Rivals vie for Walmart’s lead

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WILTON, Conn. — Amazon is among the companies challenging Walmart as the “power retailer” of the future, according to Kantar Retail’s 2012 PoweRanking report.

Amazon is among the companies challenging Walmart as the “power retailer” of the future, according to Kantar Retail’s 2012 PoweRanking report.

Walmart is still viewed by the manufacturers surveyed for the report as the No. 1 power retailer of the next 15 years, but other companies are challenging its lead. Amazon saw an increase of 9.3 points, placing it fifth as a future power retailer.

The gap is narrowing between the top four power retailers — Walmart, Target Corp., Kroger Co. and Costco Wholesale Corp. — showing how significantly retailing is changing as consumers embrace multiple channels, including value retailers.

The annual PoweRanking study — which is now in its 16th year — included input from 600 chain and manufacturer respondents in the United States to benchmark how they view each other in the most important areas of the supplier/retailer ­relationship.

The overall lesson to be drawn from the study is the importance of customer-centricity to both partners. Those companies that were ranked as best in class had strategies that aligned with those of their partners and placed customers at their heart.

As well as being named the leading power retailer, Walmart retained its top spot in the overall composite ranking, scoring 51.9%, down only 2.3 points from last year.

Value retailers saw significant improvement in their overall composite score, reinforcing the view that they have seen the most growth during the economic downturn. Dollar General Corp. broke into the top 10 with a score of 6.6%, up one point from last year.

Costco, meanwhile, moved up by 0.7 points to 22.1% and fourth place.

In the supplier section, retailers again ranked Procter & Gamble Co. (P&G) “best of the best,” although Unilever made up significant ground on its major rival across a number of individual measures and made the biggest gains.

In the “best of the best” manufacturer composite score, despite losing 6.1 points from last year, P&G’s 32.2% edged out second-place Kraft’s 30%. Unilever moved from fifth to fourth, thanks to a 1.7 point improvement.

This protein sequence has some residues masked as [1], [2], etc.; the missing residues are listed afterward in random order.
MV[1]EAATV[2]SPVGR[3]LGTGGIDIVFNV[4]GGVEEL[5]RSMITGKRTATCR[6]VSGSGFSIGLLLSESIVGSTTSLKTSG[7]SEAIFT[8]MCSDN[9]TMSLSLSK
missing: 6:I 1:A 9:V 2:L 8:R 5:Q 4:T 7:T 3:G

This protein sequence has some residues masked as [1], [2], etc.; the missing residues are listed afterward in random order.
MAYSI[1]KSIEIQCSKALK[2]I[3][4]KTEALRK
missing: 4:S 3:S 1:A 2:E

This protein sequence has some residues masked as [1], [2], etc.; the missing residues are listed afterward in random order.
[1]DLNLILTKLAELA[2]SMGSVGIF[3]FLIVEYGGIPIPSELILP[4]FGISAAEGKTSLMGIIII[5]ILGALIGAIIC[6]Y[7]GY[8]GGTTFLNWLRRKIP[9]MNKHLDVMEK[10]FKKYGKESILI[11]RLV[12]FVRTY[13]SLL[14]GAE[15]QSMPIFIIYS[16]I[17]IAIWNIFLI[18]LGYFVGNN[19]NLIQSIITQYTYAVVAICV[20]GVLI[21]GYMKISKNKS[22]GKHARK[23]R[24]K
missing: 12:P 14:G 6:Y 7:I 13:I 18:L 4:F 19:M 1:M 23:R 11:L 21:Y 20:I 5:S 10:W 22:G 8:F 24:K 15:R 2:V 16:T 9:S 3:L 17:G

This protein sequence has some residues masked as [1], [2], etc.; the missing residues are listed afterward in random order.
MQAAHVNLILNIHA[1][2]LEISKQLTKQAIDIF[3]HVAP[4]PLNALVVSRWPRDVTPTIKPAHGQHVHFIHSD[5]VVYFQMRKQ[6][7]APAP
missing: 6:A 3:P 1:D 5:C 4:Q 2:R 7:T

Unilever made the biggest gains on P&G in the "most helpful consumer/shopper insights category leadership" section, with retailers crediting the former’s unbiased category reviews, actionable insights, and overall understanding of consumers for their success.

Nestlé made significant progress this year in a number of areas, particularly in the “supply chain management” metric, where the company was up 6.3 points and passed Unilever to take fourth place. The performance reflects Nestlé’s efforts to resolve some of its supply chain challenges.

Amazon has made significant progress, although it still has a way to go before it breaks into the top 10 retailers, said Kantar senior vice president Virginia Valkenburgh.

"But Amazon’s performance is noteworthy in how manufacturers are viewing the future," she remarked.

"Manufacturers see that brick-and-mortar retailers are going to find it hard to compete with Amazon’s combination of convenience, value and understanding of shoppers."

Costco and Dollar General’s improved performance is a sign of how the sluggish economy is driving more shoppers to value stores, according to Valkenburgh. And the trend is unlikely to change.

She added that the time is right for manufacturers to engage in helping differentiate retailers.



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